Crossing across to exotica land, the King Jamshed of Persia is believed to have invented the grape wine having medicinal values and now the Parsis brew their own alcohol and use a concoction which is referred to as the “Shah Daru” (Whisky of the Kings) or the royal medicine. The holy city of Varanasi and his inhabitants aren’t too far away too in terms of alcohol being a way of life with the celebration of the annual festival of “Piyali Ka Mela”. It’s a fair held on the first Tuesday or Saturday in the month of November where toasts of the alcoholic kind are offered to two females on either end of the caste line – a Kalika Brahmini and a Satya Chamaron, both of whom presumably loved their liquor and enjoyed the drink!

Setting aside the western culture wherein alcohol is not a derogatory term and where drinking alcohol besides being a pleasure is also a part of the joy and sadness of life and living, the northeastern part of India with its varied culture and diversity is hard to ignore in terms of alcohol being a way of life. The rice beer in the forms of “chhayang” , “apong”, “khaj” et al is like drinking beer in Germany, you have it with all meals in the day. The rice beer from Manipur known as “Sekmai Yu” is more so a regulator of certain health conditions of the women like irregular menstrual flow, infertility, obesity, loss of appetite etc. “Apong” folklores say that the “Mising” community from Assam comes together to drink this ceremonial beer to put an end to all communal conflicts and to garner peace and harmony. The “Jaintais” from Meghalaya swear by the local rice beer “Kiad” which was introduced in the 1800s as a medicinal remedy. It is still believed to be a magical potent and even babies are fed a few drops to grow into healthy and strong individuals. The grape wine from Mizoram “Zawlaidi” better known as the “Love Potion” is believed to make people fall in love with the one who offers them this drink!!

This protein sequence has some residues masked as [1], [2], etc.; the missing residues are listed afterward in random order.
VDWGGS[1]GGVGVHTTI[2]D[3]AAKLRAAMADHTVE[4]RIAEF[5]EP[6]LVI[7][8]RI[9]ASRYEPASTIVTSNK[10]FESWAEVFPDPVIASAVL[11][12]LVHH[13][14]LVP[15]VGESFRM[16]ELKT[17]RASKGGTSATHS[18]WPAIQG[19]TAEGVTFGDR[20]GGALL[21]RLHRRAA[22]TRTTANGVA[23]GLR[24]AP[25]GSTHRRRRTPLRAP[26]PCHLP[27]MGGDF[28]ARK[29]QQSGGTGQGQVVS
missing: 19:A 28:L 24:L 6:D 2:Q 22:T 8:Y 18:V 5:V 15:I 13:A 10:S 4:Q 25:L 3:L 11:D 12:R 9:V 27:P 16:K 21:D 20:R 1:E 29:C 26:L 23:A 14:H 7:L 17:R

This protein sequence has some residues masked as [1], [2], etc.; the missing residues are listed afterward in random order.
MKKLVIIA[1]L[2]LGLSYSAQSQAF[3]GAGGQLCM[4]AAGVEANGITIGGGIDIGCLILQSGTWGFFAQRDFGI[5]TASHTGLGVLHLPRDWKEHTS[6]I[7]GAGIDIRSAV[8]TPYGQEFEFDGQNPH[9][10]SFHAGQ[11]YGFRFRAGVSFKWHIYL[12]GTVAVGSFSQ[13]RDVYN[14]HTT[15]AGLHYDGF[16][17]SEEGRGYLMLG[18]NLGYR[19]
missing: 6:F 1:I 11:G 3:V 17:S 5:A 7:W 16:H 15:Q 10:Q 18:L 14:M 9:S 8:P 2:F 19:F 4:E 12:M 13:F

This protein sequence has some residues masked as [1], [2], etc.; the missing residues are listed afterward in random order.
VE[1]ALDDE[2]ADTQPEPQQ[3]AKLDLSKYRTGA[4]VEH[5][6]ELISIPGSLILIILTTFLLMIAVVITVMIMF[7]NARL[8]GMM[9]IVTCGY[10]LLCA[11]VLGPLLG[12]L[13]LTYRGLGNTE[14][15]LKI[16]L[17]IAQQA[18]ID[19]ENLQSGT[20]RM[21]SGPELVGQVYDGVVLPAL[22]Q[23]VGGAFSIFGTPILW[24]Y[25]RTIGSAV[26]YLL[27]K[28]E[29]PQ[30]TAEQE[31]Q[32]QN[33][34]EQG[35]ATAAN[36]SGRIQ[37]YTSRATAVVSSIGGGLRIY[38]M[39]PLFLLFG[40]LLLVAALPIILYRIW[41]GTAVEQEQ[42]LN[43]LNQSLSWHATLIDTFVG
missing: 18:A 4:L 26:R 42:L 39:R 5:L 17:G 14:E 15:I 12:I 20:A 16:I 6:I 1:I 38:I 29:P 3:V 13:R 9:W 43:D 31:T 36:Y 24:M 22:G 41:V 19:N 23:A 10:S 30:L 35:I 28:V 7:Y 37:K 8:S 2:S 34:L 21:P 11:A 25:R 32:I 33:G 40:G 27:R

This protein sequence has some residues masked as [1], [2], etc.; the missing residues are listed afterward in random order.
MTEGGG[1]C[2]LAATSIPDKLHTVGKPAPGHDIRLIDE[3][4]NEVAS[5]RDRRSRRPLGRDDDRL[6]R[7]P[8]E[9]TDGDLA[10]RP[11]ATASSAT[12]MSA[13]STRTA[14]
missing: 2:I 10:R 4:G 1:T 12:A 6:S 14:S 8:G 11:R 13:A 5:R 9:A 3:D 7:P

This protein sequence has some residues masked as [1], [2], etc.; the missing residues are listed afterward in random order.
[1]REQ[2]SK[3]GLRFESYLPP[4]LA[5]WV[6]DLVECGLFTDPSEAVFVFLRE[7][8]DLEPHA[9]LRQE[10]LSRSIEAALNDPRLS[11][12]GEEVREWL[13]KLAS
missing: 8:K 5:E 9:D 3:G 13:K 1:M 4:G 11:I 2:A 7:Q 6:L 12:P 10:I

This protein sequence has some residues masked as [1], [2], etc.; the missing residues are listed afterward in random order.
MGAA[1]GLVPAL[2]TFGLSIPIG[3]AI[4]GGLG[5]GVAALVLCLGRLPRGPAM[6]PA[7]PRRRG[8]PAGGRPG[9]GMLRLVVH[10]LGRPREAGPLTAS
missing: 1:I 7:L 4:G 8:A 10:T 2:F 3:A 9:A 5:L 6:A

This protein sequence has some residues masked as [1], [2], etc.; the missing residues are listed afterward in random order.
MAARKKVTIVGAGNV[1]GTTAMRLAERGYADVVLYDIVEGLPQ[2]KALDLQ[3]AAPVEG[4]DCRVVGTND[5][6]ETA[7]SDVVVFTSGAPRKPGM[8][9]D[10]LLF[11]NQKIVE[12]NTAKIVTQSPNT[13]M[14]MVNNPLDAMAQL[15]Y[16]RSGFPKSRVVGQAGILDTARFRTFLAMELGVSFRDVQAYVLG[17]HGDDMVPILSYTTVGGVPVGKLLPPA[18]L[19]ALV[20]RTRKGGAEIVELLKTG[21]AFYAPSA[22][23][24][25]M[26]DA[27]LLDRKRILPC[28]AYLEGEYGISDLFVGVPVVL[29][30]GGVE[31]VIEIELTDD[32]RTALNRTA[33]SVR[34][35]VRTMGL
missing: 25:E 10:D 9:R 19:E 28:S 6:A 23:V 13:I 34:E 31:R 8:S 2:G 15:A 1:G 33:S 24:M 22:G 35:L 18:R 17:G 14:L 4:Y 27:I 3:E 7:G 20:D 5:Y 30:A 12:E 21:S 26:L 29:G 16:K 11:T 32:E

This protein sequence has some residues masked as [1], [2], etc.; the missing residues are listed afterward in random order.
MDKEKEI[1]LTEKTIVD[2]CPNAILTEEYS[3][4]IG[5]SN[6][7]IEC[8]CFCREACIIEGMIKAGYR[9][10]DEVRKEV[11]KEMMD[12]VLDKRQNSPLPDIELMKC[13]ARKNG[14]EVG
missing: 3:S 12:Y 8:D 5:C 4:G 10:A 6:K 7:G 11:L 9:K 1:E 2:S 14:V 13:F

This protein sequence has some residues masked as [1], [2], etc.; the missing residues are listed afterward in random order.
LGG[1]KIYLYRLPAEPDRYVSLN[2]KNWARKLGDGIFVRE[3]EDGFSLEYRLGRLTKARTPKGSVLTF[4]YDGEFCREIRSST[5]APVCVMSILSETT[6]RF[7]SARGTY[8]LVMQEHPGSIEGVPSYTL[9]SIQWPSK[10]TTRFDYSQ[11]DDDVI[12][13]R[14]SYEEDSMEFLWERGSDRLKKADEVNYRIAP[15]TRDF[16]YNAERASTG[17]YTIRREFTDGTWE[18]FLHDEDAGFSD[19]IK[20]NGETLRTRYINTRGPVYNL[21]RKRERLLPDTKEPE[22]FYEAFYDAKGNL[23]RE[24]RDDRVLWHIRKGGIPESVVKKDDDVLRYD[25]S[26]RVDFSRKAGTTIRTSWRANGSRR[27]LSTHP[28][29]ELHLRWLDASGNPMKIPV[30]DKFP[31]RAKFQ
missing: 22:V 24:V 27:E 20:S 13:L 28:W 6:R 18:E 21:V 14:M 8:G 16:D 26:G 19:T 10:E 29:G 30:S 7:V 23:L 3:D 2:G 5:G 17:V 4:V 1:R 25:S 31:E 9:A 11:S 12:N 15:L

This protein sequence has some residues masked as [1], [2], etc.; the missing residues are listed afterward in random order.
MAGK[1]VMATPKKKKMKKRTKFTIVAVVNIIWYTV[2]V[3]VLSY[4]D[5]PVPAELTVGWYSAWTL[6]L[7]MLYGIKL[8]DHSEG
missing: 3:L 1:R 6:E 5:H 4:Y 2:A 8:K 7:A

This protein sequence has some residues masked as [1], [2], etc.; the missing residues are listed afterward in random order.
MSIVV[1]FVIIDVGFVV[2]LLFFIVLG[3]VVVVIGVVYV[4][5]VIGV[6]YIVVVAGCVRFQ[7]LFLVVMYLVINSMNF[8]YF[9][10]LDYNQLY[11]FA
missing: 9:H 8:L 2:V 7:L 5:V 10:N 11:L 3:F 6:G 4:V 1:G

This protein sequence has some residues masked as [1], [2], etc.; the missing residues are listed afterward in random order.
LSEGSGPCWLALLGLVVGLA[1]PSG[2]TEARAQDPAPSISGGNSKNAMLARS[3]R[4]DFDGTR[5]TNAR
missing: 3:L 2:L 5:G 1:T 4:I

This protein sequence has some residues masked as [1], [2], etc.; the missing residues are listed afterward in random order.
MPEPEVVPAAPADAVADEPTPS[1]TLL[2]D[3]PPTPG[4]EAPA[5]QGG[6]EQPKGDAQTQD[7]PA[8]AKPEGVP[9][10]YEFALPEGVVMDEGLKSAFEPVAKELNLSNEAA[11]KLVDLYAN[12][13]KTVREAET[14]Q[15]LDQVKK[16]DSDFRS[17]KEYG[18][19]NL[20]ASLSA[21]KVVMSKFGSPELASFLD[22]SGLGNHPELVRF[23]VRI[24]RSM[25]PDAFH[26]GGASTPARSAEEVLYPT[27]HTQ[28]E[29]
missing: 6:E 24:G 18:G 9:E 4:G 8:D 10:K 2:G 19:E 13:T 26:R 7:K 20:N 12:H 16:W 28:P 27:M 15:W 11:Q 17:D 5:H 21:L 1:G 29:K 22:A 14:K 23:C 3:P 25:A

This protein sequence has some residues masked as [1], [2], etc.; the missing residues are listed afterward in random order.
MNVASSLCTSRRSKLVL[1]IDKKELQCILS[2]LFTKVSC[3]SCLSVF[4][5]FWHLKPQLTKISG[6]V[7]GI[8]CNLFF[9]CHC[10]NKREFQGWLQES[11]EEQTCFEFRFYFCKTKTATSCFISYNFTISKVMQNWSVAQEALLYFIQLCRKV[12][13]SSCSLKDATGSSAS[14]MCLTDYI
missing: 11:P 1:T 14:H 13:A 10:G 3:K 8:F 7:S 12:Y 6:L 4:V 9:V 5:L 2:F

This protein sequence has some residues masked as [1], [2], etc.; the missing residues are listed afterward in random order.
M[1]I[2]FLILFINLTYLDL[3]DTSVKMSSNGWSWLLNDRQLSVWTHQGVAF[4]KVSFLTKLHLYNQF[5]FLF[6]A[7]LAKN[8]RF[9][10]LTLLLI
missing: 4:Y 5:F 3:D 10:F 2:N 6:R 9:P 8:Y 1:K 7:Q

alcohol of north east India
Source: FUCCHA

Case studies and research have been carried out in abundance regarding the cultural and social aspects of alcohol and drinking and various results have emerged from these studies – R.H Blum &E.H Blum from San Francisco states, ” In those cultures where drinking is integrated into religious rites and social customs, where the place and manner of consumption is regulated by tradition and where, moreover, self control, sociability and ‘knowing how to hold one’s liquor‘ are matters of manly pride, alcoholism problems are at a minimum…” 

And we thought alcohol was all about getting drunk!!

N.B : “When one sees a film like Moonstruck, the benign and universal nature of drinking in New York Italian culture is palpable on the screen. If one can’t detect the difference between drinking in this setting, or at Jewish or Chinese weddings, or in Greek taverns, and that in Irish working-class bars, or in Portuguese bars in the worn-out industrial towns of New England, or in run-down shacks where Indians and Eskimos gather to get drunk, or in Southern bars where men down shots and beers–and furthermore, if one can’t connect these different drinking settings, styles, and cultures with the repeatedly measured differences in alcoholism rates among these same groups, then I can only think one is blind to the realities of alcoholism.” S. Peele